Iron ore prices surge for the third day in a row
As of last Wednesday, the price of iron ore has risen to $59.90 per dry metric tonne. It was the third day in a row that the price rose, with Northern China’s import price adding 2.4 percent to the cost. This is according to information from The Steel Index.
Iron ore is now the best-performing commodity for 2016, having enjoyed a 39.6 percent rise year to date, and a 62 percent surge from the record lows at the end of 2015.
Nearly half of the world’s steel is produced by China, and the pan-Asian import of hot rolled steel is up 45 percent since February.
In December 2015, imports reached 96 million tonnes, and cargos for that year set a record of 952.7 million tonnes. Considering the successes of Q1, 2016 could prove to be an even better year.
Chinese steelmakers now rely on iron ore imports, since China itself produces low grades of the substance at a high cost; four fifths are now imports. Port Hedland supplied China with 32.6 million tonnes of iron ore in March.
However, stockpiles of imports languishing at Chinese ports signify that end-user demand is down, and new supplies from Australian mines threaten to flood the market further.
Gerald Group resolves iron ore dispute with Sierra Leone
Gerald Group, the US commodity trader, will pay Sierra Leone $20mn and cede a 10% stake in an iron ore project as part of the resolution to a nearly two-year dispute that led to the shutdown of production, the two sides revealed.
Gerald's wholly-owned subsidiary SL Mining filed for arbitration in August 2019 over a royalty payment dispute and suspended the Marampa mine the following month. Sierra Leone's government responded by cancelling its mining licence.
As part of the agreement signed on Friday, Sierra Leone will take a non-dilutable 10% stake in a new company that will replace SL Mining and resume operations at Marampa by June 1, Gerald said in a statement.
Gerald will make two $10mn payments this year and will have the immediate right to ship its current stockpile of about 707,000 tonnes of iron ore, it said.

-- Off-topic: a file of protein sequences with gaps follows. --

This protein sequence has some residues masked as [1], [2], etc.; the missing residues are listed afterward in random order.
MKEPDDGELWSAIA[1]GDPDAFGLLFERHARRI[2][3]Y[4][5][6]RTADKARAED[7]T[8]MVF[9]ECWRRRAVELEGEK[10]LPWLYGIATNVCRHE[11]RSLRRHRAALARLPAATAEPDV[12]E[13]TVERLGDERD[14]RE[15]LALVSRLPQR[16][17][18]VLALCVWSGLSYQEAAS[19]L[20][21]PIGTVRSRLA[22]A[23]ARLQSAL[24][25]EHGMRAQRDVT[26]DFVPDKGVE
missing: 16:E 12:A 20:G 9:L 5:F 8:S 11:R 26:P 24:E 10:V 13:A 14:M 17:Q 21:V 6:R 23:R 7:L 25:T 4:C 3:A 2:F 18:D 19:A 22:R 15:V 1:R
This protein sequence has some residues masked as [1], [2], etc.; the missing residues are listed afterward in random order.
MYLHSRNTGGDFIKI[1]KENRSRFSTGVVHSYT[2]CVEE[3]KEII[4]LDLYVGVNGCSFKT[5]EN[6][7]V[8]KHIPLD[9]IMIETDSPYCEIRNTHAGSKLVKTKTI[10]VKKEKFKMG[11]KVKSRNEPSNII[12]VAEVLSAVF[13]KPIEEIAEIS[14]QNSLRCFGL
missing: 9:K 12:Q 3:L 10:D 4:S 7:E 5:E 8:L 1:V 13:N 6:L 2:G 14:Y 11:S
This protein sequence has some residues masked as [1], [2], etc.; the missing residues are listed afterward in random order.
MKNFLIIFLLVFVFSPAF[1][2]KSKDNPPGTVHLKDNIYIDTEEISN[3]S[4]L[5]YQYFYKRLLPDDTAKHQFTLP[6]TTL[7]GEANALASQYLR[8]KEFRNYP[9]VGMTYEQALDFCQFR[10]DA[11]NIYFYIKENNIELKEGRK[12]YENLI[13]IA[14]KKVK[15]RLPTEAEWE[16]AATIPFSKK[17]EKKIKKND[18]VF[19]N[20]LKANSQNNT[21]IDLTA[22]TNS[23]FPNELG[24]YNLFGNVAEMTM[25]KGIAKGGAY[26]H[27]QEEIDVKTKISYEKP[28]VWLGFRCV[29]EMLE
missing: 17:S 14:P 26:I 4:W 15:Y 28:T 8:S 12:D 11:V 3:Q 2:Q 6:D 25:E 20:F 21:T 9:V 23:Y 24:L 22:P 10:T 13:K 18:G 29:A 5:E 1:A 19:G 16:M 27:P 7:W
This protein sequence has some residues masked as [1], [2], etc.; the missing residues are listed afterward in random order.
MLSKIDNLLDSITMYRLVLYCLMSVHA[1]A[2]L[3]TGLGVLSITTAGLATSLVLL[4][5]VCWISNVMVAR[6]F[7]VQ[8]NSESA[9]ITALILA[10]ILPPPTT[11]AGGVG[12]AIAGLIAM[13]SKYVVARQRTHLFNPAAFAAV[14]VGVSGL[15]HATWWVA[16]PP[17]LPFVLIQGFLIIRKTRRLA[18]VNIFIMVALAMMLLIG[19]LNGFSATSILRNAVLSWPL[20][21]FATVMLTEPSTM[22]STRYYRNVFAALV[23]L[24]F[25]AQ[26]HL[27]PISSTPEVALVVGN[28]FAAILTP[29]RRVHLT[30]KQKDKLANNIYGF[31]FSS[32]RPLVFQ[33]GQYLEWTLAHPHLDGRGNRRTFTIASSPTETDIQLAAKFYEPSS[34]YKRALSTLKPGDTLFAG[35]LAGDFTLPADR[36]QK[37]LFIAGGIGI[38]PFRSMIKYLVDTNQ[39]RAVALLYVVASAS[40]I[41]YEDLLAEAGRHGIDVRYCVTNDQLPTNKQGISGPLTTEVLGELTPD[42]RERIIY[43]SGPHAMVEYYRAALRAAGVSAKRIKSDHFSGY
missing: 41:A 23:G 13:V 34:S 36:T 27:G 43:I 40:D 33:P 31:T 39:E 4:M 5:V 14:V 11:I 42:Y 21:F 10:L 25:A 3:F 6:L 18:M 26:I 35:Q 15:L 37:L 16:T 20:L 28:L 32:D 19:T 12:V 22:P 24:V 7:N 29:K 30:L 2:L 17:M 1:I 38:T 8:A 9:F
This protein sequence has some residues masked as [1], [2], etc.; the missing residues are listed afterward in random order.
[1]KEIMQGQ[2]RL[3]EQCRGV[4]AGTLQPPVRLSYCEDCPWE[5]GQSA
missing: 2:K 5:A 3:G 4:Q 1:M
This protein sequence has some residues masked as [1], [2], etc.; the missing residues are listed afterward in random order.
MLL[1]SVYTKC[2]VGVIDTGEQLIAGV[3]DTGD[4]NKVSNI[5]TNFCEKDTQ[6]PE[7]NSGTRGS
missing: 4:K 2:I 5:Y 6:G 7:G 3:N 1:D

Both sides will withdraw their legal claims before the International Chamber of Commerce (ICC) and International Centre for Settlement of Investment Disputes (ICSID), the statement added.
Gerald’s chairman and CEO Craig Dean commented: "I am delighted that we have been able to resolve our differences and have a fresh start and new beginning with the government of Sierra Leone."
Sierra Leone's Mines Minister Timothy Kabba told a news conference on Tuesday that the agreement was a milestone for the country.
"Whatever the pain we may have borne or dreaded throughout these two years ... this outcome justifies our action," he said.
Gerald estimates that Marampa holds about 1 billion tonnes of iron ore with a potential lifespan of 30 years.
Back in 2019, Dean spoke with Mining about the development of Marampa and commented: "SL Mining offers a substantial opportunity for Gerald Group as our Marampa mine in Sierra Leone is producing two million tonnes per annum of high grade iron ore in the first phase of development, with expansion possibilities of greater than six million tonnes per annum of high-grade iron ore during its operational life. If you analyse the iron ore market it has transformed, even from a couple of years ago when prices were very low. Now prices have stabilised we’re in a favourable position with our first shipments leaving for China.
"Our goal is to make ‘Marampa Blue’ an internationally recognised premium grade iron ore brand. We intend to expand the delivery of high-grade 65% iron ore concentrate to markets in Europe and Africa.”